After Arbery was shot, the police report says, Gregory McMichael turned him onto his back to see if he was armed. The report doesn’t say whether he had a weapon, but it was later determined he did not.
Arrest warrants for Gregory and Travis McMichael filed in court Friday confirmed, as the initial police report stated, that Travis McMichael “pointed and discharged a shotgun … at Ahmaud Arbery.” But there were no new details.
The felony murder charges against the McMichaels mean that a victim was killed during the commission of an underlying felony, in this case aggravated assault. The charge doesn’t require intent to kill. A murder conviction in Georgia carries a minimum sentence of life in prison, either with or without parole.
The national spotlight had been shown on the case after a cellphone video surfaced reportedly showing the shooting death. The video, initially posted by a Brunswick radio station, shows a black man running at a jogging pace on the left side of a road. A truck is parked in the road ahead of him. One man is inside the pickup’s bed, and another is standing beside the open driver’s side door.
The runner crosses the road to pass the pickup on the passenger side, then crosses back in front of the truck. A gunshot sounds, and the video shows the runner grappling with a man in the street over what appears to be a shotgun or rifle. A second shot can be heard, and the runner can be seen punching the man. A third shot is fired at point-blank range. The runner staggers a few feet and falls face down.
Some of the encounter was apparently recorded in two 911 calls, with a dispatcher trying to understand the problem.
“There’s a black male running down the street,” a caller says.
“I just need to know what he was doing wrong,” the dispatcher responds, in part.
In a second call six minutes later, someone can be heard yelling “Stop. … Dammit. Stop.” Then, after a pause, “Travis!”
The Georgia Bureau of Investigation held a news conference Friday morning announcing the arrests on murder and aggravated assault charges. The GBI director said the viral video of the actual shooting was helpful, but he based his case on the evidence.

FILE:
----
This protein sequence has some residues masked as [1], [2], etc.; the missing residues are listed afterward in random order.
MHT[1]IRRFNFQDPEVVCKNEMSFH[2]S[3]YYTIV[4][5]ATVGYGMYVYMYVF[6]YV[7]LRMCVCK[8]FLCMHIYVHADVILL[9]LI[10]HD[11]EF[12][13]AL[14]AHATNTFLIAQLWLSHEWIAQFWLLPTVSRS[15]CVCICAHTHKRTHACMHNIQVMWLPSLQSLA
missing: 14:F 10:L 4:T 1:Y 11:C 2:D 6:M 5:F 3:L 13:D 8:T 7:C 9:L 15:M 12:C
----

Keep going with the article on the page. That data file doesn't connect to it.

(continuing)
“We based our decisions on two things, one are facts and the other is the law. Whatever the facts are we apply the law. I am very comfortable in telling you there is more than sufficient cause for felony murder, ” the director said with confidence.
“All that matters is what the facts tell us,” Reynolds continued, saying “every stone will be uncovered.”
Addressing the question of racial intent, Reynolds noted that Georgia has no hate crime law. That has prompted many civil rights activists to call for a federal investigation.
Georgia’s attorney general appointed a black district attorney Monday, May 11 to take over the case, making her the third outside prosecutor. Federal prosecutors are also considering hate crimes charges, the Justice Department said.
Cobb County District Attorney Joyette M. Holmes takes over the case from prosecutor Tom Durden, who the state’s attorney general said asked to be replaced by someone with a larger staff and more resources as “this case has grown in size and magnitude.” Holmes is based in metro Atlanta, more than 300 miles (480 kilometers) from the coastal Georgia community in Glynn County where the shooting happened.
“District Attorney Holmes is a respected attorney with experience, both as a lawyer and a judge,” state Attorney General Chris Carr, a Republican, said in a statement. “And the Cobb County District Attorney’s office has the resources, personnel and experience to lead this prosecution and ensure justice is done.”
An attorney for Arbery’s father, Marcus Arbery, applauded the appointment of a new lead prosecutor.
“In order for justice to be carried out both effectively and appropriately in the murder of Ahmaud Arbery, it is imperative that the special prosecutor has no affiliation with the Southeast Georgia legal or law enforcement communities,” attorney Benjamin Crump said in a statement. He asked that Holmes “be zealous in her search for justice.”
The Associated Press contributed to this report.